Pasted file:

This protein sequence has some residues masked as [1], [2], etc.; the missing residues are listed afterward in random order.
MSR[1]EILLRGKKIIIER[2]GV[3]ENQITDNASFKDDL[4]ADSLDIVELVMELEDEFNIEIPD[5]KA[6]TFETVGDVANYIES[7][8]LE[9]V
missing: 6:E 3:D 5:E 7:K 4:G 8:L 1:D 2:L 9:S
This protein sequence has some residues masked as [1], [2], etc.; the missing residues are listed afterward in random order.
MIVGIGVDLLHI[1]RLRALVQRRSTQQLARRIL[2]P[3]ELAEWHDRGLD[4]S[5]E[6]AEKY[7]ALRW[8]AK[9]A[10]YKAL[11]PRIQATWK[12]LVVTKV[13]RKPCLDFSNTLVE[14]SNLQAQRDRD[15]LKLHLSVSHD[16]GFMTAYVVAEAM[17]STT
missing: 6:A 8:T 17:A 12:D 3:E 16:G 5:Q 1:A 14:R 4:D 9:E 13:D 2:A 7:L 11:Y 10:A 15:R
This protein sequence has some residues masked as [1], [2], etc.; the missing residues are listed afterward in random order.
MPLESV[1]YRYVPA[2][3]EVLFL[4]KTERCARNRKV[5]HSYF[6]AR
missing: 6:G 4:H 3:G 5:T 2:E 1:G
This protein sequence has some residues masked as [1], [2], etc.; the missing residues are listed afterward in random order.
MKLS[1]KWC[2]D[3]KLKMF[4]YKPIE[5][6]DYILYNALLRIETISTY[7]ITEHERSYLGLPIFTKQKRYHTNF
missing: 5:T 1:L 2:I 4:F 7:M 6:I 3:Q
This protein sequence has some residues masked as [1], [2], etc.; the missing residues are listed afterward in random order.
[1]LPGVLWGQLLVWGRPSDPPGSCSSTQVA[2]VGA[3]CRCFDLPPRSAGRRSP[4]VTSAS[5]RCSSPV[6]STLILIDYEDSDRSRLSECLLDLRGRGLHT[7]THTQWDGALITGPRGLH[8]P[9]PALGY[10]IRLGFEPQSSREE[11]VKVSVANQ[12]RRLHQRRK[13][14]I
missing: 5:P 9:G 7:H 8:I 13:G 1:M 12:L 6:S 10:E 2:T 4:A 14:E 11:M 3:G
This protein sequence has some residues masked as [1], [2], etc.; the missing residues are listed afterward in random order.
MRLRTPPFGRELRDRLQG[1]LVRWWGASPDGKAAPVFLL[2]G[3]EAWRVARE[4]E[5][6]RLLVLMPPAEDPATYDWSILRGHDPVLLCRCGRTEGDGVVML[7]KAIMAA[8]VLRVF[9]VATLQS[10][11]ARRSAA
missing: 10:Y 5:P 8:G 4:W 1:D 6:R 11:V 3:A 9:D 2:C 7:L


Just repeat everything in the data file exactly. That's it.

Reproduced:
This protein sequence has some residues masked as [1], [2], etc.; the missing residues are listed afterward in random order.
MSR[1]EILLRGKKIIIER[2]GV[3]ENQITDNASFKDDL[4]ADSLDIVELVMELEDEFNIEIPD[5]KA[6]TFETVGDVANYIES[7][8]LE[9]V
missing: 6:E 3:D 5:E 7:K 4:G 8:L 1:D 2:L 9:S
This protein sequence has some residues masked as [1], [2], etc.; the missing residues are listed afterward in random order.
MIVGIGVDLLHI[1]RLRALVQRRSTQQLARRIL[2]P[3]ELAEWHDRGLD[4]S[5]E[6]AEKY[7]ALRW[8]AK[9]A[10]YKAL[11]PRIQATWK[12]LVVTKV[13]RKPCLDFSNTLVE[14]SNLQAQRDRD[15]LKLHLSVSHD[16]GFMTAYVVAEAM[17]STT
missing: 6:A 8:T 17:A 12:D 3:E 16:G 5:Q 1:A 14:R 4:D 9:E 13:D 2:A 7:L 11:Y 10:A 15:R
This protein sequence has some residues masked as [1], [2], etc.; the missing residues are listed afterward in random order.
MPLESV[1]YRYVPA[2][3]EVLFL[4]KTERCARNRKV[5]HSYF[6]AR
missing: 6:G 4:H 3:G 5:T 2:E 1:G
This protein sequence has some residues masked as [1], [2], etc.; the missing residues are listed afterward in random order.
MKLS[1]KWC[2]D[3]KLKMF[4]YKPIE[5][6]DYILYNALLRIETISTY[7]ITEHERSYLGLPIFTKQKRYHTNF
missing: 5:T 1:L 2:I 4:F 7:M 6:I 3:Q
This protein sequence has some residues masked as [1], [2], etc.; the missing residues are listed afterward in random order.
[1]LPGVLWGQLLVWGRPSDPPGSCSSTQVA[2]VGA[3]CRCFDLPPRSAGRRSP[4]VTSAS[5]RCSSPV[6]STLILIDYEDSDRSRLSECLLDLRGRGLHT[7]THTQWDGALITGPRGLH[8]P[9]PALGY[10]IRLGFEPQSSREE[11]VKVSVANQ[12]RRLHQRRK[13][14]I
missing: 5:P 9:G 7:H 8:I 13:G 1:M 12:L 6:S 10:E 2:T 4:A 14:E 11:M 3:G
This protein sequence has some residues masked as [1], [2], etc.; the missing residues are listed afterward in random order.
MRLRTPPFGRELRDRLQG[1]LVRWWGASPDGKAAPVFLL[2]G[3]EAWRVARE[4]E[5][6]RLLVLMPPAEDPATYDWSILRGHDPVLLCRCGRTEGDGVVML[7]KAIMAA[8]VLRVF[9]VATLQS[10][11]ARRSAA
missing: 10:Y 5:P 8:G 4:W 1:D 6:R 11:V 3:A 9:D 2:C 7:L